I’m coming and going at the same time. In a few days I’ll leave for a long-planned trip to Paris and Barcelona with my dear friend and writing pal Dian and I’m madly making lists, practice packing (I vow only a carry-on this time; only two pair of shoes), and tackling to-dos that must be done before I leave the country. Nightly, I’m rereading old journals, recently rescued from my storage unit, of a seven-month-long journey I took 25 years ago. Living in the past, anticipating the future, and doing my best to stay in the present. Impossible.
For this journey, I purchased three sweet, small blank journals. I figured tripping around with one small one in my bag is much better for my back than the larger ones I’ve used in the past. When I fill one, I’ll just start on the next. Because what I know about me is that when I travel, I write often and a lot in my journals. I’m a daily journal keeper in any case, but on a day-to-day basis try to keep my rambling to three pages and not too much blah blah blah. But a travel journal is so much more than day-to-day, and never blah-blah-blah.
A couple of other journals I discovered in those bins were from journeys taken even longer ago than the 25-year-old trip. In 1977 I spent several weeks in Bali, gathering material for an organization I worked for at the time. A year later I was in Bolivia for the same organization, and that time the journey included a ten-day, very primitive, river trip. What I’ve discovered in re-reading these old journals, is the more thorough I am with details and impressions, the more alive the journals are. When I write about my homesickness or my worries about money or mosquito bites, they become blah blah blah.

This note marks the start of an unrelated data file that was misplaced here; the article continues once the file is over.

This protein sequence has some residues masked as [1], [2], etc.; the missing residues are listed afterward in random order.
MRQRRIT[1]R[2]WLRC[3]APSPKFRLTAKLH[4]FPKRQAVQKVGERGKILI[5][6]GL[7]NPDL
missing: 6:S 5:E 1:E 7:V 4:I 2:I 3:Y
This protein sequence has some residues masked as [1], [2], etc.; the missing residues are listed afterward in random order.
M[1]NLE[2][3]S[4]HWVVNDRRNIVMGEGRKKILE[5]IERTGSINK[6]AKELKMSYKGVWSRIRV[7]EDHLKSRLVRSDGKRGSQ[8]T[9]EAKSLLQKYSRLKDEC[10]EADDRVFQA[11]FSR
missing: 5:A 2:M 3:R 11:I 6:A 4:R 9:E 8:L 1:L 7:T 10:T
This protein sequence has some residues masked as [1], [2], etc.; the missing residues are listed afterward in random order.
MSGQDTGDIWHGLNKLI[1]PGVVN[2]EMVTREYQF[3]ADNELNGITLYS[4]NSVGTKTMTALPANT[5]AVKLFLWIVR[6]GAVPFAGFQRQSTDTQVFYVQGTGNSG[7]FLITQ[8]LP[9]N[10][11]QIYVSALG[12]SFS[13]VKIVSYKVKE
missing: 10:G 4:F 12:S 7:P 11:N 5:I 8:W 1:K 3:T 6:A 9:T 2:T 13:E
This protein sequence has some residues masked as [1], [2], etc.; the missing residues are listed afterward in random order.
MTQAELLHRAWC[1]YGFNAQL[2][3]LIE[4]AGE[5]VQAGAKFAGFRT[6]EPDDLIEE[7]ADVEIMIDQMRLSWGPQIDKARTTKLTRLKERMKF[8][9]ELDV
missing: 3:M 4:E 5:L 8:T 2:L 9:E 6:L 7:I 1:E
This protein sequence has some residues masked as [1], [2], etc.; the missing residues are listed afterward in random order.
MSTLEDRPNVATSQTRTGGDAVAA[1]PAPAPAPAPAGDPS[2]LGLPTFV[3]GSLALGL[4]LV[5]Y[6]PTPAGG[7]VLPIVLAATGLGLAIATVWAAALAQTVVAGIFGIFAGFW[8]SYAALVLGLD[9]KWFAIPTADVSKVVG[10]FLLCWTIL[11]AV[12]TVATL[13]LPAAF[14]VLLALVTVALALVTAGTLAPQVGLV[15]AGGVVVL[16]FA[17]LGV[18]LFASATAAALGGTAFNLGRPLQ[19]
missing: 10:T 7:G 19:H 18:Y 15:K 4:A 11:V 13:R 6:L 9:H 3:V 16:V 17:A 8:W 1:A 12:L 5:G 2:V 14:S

“Write the Journey” is a workshop and talk I’ve given in various shapes and formats over the years. In it, I talk about what goes in a travel journal. Here are some of the questions I ask myself and the participants. These questions are good for a daily journal keeper, too:
What interested you? Where were you engaged?
Who did you meet or interact with that held some juice?
What amazed or astonished you?
What made you curious? What did you wonder about?
What made you laugh? What made you sad?
In what way did you feel connected to a larger world and in what way did you feel separate?
And here’s the list of what I suggest should/could be included in a travel journal:
• sketches of people and places
• cultural impressions
• emotional moments
• spiritual moments
• times you were afraid
• times you were comfortable or uncomfortable
• dialogues with people and dialogues overheard
• people you’d like to meet or know better
• daily routines
• sensory details
• names of places
• meals you ate and meals you wish you hadn’t eaten.
There’s much more of course: Questions, explorations, serendipitous moments, and always more sensory and concrete details. Our travel journals not only reflect the people and places along our path; they also mirror our own inner journey. Maps to who we are and who we want to be.
I’ll be posting throughout the journey, both here on my blog and on my Facebook page. I may even tweet a few notes. And maybe we’ll meet in some faraway place and be surprised by the coincidence. Or maybe you’re already there. Either of those would be lovely.